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Interviews

Crytek: 'We're looking at other genres'

Interview pt.1: Cevat Yerli on the firm's CryEngine3-fuelled ambitions...

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You're known for making shooters, but are you keen to develop in other genres and time periods too?

Certainly we're looking at it. As a company we can't just make shooters, we need to breed genuinely new forms of entertainment and interactive experiences, and I think Kingdoms is a new interactive entertainment experience. Working with Microsoft allows us to do something really new and awesome from our perspective, and from gamers' perspective I think they'll have a very different experience with Kingdoms.

We're looking at new challenges for the company and thinking about what experiences and types of games people may want to play. Whatever it is, we will try to do. The genre may not even exist yet for that matter, so what we're keen on is games that offer new experiences for every moment the gamer plays. This has been at the core of the evolution of new IPs at all of our studios.

Was there a particular reason that you chose to do an Xbox 360 exclusive over PS3 and how did that opportunity come about?

In a way it has been one of my personal goals to make a platform exclusive first-party game. I think it's very exciting as a company because you're exposed to certain things that you wouldn't otherwise be, and from a company treatment perspective, and also from a partnership perspective, it is very exciting.

Zoom

It has already proved different working on Kingdoms with Microsoft compared to working with multiplatform publishers, for example. I'm not saying it's good or bad but it's different and provides new learning opportunities and develops our mentality as a company. And generally, I think that the Xbox 360 is a platform that has not yet been maximised, but that's true for the PS3 as well to be fair.

But I think when we put Crysis 2 out we will show a level that is, multiplatform-wise, maxing out, but we will look into with Microsoft how Kingdoms can push the Xbox 360 110 percent, to its limits. When you're spending a multimillion budget only on the Xbox 360, that team will be able to crank out the last two or three percent left in the console. But I think that two or three percent will make the difference potentially between day and night that you cannot afford if you go multiplatform.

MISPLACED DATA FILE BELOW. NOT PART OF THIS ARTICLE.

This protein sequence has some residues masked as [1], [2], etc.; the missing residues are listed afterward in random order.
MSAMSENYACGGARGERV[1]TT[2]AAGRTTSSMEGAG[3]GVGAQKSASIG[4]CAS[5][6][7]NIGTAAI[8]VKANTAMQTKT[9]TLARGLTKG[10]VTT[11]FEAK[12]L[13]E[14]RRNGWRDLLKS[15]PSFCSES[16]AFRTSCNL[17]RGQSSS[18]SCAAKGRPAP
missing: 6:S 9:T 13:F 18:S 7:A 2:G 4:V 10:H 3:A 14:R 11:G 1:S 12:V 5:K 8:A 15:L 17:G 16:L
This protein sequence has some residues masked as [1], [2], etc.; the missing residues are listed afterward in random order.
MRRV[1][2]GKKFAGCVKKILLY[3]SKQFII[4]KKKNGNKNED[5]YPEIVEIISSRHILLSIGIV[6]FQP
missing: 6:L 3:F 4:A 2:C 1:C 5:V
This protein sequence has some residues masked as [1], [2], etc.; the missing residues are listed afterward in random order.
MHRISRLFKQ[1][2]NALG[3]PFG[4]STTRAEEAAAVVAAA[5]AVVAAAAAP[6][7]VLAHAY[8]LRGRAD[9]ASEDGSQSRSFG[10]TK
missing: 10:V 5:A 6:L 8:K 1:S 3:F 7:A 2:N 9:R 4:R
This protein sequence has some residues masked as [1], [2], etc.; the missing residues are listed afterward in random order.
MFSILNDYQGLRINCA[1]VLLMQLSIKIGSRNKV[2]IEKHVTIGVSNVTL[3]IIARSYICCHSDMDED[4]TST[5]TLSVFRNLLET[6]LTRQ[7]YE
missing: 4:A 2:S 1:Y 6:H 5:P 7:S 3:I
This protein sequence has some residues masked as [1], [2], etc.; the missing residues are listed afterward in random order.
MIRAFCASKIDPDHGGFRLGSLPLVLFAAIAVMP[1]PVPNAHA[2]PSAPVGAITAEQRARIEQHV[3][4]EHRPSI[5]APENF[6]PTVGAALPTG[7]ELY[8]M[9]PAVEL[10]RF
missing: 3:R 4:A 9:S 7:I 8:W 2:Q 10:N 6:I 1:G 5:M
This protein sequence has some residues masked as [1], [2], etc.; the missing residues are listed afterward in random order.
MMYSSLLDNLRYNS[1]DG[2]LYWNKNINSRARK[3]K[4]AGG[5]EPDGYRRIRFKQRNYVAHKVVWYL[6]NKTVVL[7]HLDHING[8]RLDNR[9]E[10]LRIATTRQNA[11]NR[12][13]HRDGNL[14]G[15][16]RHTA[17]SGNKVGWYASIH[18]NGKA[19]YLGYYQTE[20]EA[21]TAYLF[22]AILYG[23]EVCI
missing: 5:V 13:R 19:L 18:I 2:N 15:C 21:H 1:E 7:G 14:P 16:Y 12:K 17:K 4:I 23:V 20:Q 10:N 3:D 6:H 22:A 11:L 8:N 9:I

Now that you've experienced developing for both consoles, do you feel either of the consoles has more life in it than the other?

I think Kinect may actually give 360 some quite long legs now in fact. It was a really smart, risky, ballsy move for Microsoft. Its success is evidence that the decision was right and the convergence between the casual market and hardcore market is potentially something that could give it longer legs. For example, Kinect games may become triple-A titles. Kinect games are currently very casual, mainstream focused and designed to expand the market, but within two or three years it may be that Kinect plays home to triple-A productions.

Like Kingdoms?

I don't know. Maybe, maybe not (laughs). What I mean is that it may give the 360 legs that the competitors don't have, which could change the landscape quite a lot.

Have you had any access to the 3DS or PSP2 and are you interested in developing for handheld platforms in the future?

Maybe. I can't really talk about that at the moment, so let's see what time brings.

You acquired Free Radical Entertainment, which is now Crytek UK and working on Crysis 2 multiplayer. How is the studio coming along?

Generally, I love working with our UK friends. The team has been performing up to the quality bar easily. Our thinking was that the team had done 80-85 rated games, and we thought that with the right technology, IP and global IP direction they could reach the 90 barrier. I'm very confident that they can do that.

They've done a tremendous amount of detailed work and fine experiences in the multiplayer space that confirms what we thought they could do. That makes us as a company very happy because we get a top notch experience. Today we have around 70 plus team members working on multiplayer only. That's a huge commitment from our company and was only possible because Free Radical had that capacity and was able to grow quite fast after we took it over.

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